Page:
Tagged With myths

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Finding clear, definitive facts about healthy exercise can be difficult. The exercise industry is a multi-billion dollar business, built partially on selling gadgets and supplements to people desperate to lose weight or look attractive. Meanwhile, good workout plans and simple truths lurk in the background waiting for their time to shine. All of this results in lots of misinformation about exercise. We're taking some of those commonly-held exercise myths to task, and we have science to back us up. Let's get started.

Shared from Businessinsider

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However long you've been alive, chances are you've heard a completely incorrect "fact" about the brain. The human brain is notoriously complicated, and despite many advances in modern science, much of the organ remains a mystery.

That's probably why, when someone hears a rumour about how the brain functions, they spread it - regardless of whether or not it's true.

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Ever since you learnt what was between your legs, you probably had questions. Those questions inevitably lead to answers. It's likely not all of those answers are grounded in actual fact. Now it's time to bust all those myths you've heard about the birds and the bees - with science!

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Hair grows back thicker when you shave it! Reading in dim light turns you blind! Peeing on a jellyfish sting will soothe the pain! The way our bodies work is a bit of a mystery, and our desire to unlock its secrets has led to a vast amount of misinformation. Many of these false notions are more widely believed than the truth. We took our healthy scepticism and a bunch of research to find the truth behind some of the most common myths about our bodies and our health. Here's what we learned.

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Magpie season is currently in full swing (or should that be swoop?) with dozens of parks and playgrounds descending into avian war zones. But just because something is scary doesn't mean you should believe everything you hear. Here are five bogus magpie myths that the nation needs to debunk.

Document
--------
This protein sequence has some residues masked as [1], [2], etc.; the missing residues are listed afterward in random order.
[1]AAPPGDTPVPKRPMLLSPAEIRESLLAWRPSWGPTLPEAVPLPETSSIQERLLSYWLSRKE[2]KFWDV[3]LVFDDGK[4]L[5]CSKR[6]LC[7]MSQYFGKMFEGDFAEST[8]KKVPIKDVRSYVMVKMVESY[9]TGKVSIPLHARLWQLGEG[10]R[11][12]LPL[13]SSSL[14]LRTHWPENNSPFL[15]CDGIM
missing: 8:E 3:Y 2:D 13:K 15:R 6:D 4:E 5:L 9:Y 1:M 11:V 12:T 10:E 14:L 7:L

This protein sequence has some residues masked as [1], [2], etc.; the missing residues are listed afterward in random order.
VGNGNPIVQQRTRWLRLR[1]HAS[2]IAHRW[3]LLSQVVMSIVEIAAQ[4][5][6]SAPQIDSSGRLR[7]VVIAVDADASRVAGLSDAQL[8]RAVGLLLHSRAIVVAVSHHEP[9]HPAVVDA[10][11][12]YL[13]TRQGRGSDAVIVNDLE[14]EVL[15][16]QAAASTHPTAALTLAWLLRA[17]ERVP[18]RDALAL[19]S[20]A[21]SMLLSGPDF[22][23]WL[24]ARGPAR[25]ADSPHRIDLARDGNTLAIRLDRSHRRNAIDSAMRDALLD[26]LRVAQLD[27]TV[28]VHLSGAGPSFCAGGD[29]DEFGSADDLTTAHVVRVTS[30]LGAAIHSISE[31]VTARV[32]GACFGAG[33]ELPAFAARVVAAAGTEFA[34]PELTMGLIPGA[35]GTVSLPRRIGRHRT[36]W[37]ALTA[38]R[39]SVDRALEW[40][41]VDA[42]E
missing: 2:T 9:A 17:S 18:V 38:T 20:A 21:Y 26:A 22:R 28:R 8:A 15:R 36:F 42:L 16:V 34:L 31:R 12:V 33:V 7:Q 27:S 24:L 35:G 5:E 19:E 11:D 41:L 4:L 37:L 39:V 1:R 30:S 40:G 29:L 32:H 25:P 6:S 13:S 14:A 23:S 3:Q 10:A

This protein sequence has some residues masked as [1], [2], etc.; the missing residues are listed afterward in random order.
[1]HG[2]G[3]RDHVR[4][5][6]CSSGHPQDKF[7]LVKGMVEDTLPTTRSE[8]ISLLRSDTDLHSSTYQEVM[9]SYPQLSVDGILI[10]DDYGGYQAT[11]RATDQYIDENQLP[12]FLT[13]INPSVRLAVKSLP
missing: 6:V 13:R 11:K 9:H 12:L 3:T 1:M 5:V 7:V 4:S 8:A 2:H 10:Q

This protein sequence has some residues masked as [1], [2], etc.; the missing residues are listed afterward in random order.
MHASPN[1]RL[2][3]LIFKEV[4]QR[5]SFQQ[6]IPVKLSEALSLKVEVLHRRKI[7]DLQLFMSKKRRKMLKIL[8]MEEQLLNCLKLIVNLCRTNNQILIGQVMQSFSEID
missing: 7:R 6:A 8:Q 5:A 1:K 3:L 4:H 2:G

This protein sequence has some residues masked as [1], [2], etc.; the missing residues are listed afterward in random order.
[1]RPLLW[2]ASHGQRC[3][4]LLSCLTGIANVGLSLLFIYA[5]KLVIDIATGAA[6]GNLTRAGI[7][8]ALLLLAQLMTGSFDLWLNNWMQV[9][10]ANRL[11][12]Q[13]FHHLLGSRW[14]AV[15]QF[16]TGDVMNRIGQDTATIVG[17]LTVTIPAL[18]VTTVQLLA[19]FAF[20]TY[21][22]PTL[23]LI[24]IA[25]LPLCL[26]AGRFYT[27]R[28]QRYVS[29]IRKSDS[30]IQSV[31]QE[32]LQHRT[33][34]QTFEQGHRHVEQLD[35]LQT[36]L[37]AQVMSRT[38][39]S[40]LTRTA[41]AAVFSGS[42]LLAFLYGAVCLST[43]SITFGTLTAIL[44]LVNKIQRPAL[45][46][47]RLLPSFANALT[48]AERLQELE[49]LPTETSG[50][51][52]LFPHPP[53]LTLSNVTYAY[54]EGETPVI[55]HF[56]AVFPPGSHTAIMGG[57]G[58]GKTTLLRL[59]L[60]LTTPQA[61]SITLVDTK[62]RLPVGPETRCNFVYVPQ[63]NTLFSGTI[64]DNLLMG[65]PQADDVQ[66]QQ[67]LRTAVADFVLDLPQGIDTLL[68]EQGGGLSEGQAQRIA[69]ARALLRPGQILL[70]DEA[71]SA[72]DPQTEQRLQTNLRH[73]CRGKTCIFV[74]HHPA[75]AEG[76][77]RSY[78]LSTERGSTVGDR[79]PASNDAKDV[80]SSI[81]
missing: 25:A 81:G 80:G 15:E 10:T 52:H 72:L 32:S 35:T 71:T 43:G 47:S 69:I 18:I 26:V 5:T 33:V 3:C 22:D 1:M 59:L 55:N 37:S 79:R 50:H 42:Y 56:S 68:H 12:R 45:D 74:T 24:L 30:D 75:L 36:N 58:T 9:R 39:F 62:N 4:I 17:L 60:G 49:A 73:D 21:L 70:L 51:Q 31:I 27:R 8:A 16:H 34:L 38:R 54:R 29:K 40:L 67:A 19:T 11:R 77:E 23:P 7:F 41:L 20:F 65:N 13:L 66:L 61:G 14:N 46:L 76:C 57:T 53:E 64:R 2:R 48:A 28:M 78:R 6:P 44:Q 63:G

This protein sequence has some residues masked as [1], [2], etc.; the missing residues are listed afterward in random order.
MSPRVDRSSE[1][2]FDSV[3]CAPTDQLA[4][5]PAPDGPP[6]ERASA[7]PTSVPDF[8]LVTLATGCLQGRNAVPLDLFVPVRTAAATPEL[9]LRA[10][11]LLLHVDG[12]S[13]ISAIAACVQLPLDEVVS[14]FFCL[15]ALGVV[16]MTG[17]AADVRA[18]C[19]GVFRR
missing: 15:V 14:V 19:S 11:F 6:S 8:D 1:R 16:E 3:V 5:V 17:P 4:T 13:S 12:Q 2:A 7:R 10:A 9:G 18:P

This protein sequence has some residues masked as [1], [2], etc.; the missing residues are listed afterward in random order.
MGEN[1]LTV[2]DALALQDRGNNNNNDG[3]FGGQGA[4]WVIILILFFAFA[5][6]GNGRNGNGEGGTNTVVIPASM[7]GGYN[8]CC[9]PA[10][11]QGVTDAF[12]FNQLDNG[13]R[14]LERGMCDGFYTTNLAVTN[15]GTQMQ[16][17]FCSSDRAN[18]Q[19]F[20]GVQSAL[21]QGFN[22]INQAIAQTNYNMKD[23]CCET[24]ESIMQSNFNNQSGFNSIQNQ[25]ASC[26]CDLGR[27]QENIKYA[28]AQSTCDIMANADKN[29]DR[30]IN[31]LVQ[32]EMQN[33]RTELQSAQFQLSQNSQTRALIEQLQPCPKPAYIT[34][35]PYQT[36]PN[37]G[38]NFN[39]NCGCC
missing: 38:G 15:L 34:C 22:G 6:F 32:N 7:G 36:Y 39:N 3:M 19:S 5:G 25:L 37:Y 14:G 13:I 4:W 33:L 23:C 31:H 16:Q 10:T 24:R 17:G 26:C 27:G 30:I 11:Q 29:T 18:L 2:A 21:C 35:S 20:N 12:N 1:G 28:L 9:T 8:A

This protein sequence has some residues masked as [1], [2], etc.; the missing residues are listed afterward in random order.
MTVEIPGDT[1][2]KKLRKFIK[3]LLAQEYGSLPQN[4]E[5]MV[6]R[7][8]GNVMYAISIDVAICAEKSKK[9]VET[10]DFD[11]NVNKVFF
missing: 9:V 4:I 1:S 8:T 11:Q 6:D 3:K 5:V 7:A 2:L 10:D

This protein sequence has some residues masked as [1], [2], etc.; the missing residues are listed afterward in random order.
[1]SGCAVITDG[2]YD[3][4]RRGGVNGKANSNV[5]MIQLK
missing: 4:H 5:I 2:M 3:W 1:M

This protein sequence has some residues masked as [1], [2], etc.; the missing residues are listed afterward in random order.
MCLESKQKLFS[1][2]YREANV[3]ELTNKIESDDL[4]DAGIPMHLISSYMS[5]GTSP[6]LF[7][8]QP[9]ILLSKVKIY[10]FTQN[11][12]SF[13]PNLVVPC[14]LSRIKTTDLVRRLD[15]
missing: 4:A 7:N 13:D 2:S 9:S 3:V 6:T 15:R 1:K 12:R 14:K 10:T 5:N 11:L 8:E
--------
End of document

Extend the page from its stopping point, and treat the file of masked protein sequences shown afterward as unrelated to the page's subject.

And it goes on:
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Is milk really good for your bones? Are all salty snacks unhealthy? Do you need to drink two litres of water per day? These are just some scientific food "facts" that aren't as concrete as you might think. We talked to a group of nutritionists and asked them to share the food myths they find most irritating and explain why people cling to them. Here's what they said.

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Sleep is a mysterious process, and that means it's the subject of many untruths and much ill-informed wishful thinking. If you're trying to improve your quality or quantity of sleep, don't fall for these myths and you'll be well on the way.

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American cheese has a bad reputation, especially among foodies and health-conscious folks. (Think the bright yellow stuff at McDonald's.) You might hear claims that it's made of "plastic" or "chemicals," but it turns out the truth is nothing scary. American-style cheese is just cheese mixed with melting salts and ordinary ingredients like milk.

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Feeling sick and unhealthy? It's because you eat too many acidic foods that make your body equally acidic and harm your health. Eat more alkaline (opposite of acidic) foods to heal your body! But if our blood pH fluctuated that easily, we'd all be in serious trouble.

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You crave it in the morning, you wait in long lines for it and I'm drinking it while I write this: Coffee is everywhere. But that means misinformation about it is everywhere too. Coffee doesn't rob you of water, sober you up or keep your children short, so let's grind up these myths and brew a hot pot of truth.